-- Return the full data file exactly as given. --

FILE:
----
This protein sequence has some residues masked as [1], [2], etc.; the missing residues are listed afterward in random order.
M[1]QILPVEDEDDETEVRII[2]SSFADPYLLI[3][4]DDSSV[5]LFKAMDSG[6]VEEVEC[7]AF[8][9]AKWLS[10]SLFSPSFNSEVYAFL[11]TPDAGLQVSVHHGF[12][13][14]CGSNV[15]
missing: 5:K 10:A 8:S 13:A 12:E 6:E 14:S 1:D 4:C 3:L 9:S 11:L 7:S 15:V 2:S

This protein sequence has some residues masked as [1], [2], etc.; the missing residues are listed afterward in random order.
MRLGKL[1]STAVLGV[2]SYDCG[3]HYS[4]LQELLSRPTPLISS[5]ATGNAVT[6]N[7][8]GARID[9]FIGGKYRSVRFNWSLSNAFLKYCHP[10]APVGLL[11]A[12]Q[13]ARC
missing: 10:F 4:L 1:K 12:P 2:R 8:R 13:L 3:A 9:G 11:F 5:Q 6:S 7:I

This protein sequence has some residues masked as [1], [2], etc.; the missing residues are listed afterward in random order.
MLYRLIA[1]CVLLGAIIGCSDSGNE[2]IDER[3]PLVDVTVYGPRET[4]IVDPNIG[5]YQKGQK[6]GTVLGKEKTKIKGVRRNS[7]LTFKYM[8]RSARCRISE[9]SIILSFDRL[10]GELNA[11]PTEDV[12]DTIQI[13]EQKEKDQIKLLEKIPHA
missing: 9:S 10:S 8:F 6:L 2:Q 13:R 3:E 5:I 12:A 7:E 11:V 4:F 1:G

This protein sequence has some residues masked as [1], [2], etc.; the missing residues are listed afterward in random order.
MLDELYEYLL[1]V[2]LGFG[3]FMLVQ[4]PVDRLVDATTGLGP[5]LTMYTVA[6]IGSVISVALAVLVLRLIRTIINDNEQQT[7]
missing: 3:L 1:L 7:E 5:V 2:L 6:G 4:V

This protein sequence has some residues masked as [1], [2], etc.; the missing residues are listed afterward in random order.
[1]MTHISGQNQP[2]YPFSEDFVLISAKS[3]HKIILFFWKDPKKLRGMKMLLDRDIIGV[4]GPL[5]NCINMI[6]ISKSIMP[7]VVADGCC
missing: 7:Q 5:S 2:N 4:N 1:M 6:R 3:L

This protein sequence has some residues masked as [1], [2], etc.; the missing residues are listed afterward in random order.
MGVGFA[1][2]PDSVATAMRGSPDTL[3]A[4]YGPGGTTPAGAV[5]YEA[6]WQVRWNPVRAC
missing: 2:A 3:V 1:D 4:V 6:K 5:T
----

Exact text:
This protein sequence has some residues masked as [1], [2], etc.; the missing residues are listed afterward in random order.
M[1]QILPVEDEDDETEVRII[2]SSFADPYLLI[3][4]DDSSV[5]LFKAMDSG[6]VEEVEC[7]AF[8][9]AKWLS[10]SLFSPSFNSEVYAFL[11]TPDAGLQVSVHHGF[12][13][14]CGSNV[15]
missing: 5:K 10:A 8:S 13:A 12:E 6:E 14:S 1:D 4:C 3:L 9:S 11:L 7:S 15:V 2:S

This protein sequence has some residues masked as [1], [2], etc.; the missing residues are listed afterward in random order.
MRLGKL[1]STAVLGV[2]SYDCG[3]HYS[4]LQELLSRPTPLISS[5]ATGNAVT[6]N[7][8]GARID[9]FIGGKYRSVRFNWSLSNAFLKYCHP[10]APVGLL[11]A[12]Q[13]ARC
missing: 10:F 4:L 1:K 12:P 2:R 8:R 13:L 3:A 9:G 11:F 5:Q 6:S 7:I

This protein sequence has some residues masked as [1], [2], etc.; the missing residues are listed afterward in random order.
MLYRLIA[1]CVLLGAIIGCSDSGNE[2]IDER[3]PLVDVTVYGPRET[4]IVDPNIG[5]YQKGQK[6]GTVLGKEKTKIKGVRRNS[7]LTFKYM[8]RSARCRISE[9]SIILSFDRL[10]GELNA[11]PTEDV[12]DTIQI[13]EQKEKDQIKLLEKIPHA
missing: 9:S 10:S 8:F 6:L 2:Q 13:R 3:E 5:I 12:A 7:E 11:V 4:F 1:G

This protein sequence has some residues masked as [1], [2], etc.; the missing residues are listed afterward in random order.
MLDELYEYLL[1]V[2]LGFG[3]FMLVQ[4]PVDRLVDATTGLGP[5]LTMYTVA[6]IGSVISVALAVLVLRLIRTIINDNEQQT[7]
missing: 3:L 1:L 7:E 5:V 2:L 6:G 4:V

This protein sequence has some residues masked as [1], [2], etc.; the missing residues are listed afterward in random order.
[1]MTHISGQNQP[2]YPFSEDFVLISAKS[3]HKIILFFWKDPKKLRGMKMLLDRDIIGV[4]GPL[5]NCINMI[6]ISKSIMP[7]VVADGCC
missing: 7:Q 5:S 2:N 4:N 1:M 6:R 3:L

This protein sequence has some residues masked as [1], [2], etc.; the missing residues are listed afterward in random order.
MGVGFA[1][2]PDSVATAMRGSPDTL[3]A[4]YGPGGTTPAGAV[5]YEA[6]WQVRWNPVRAC
missing: 2:A 3:V 1:D 4:V 6:K 5:T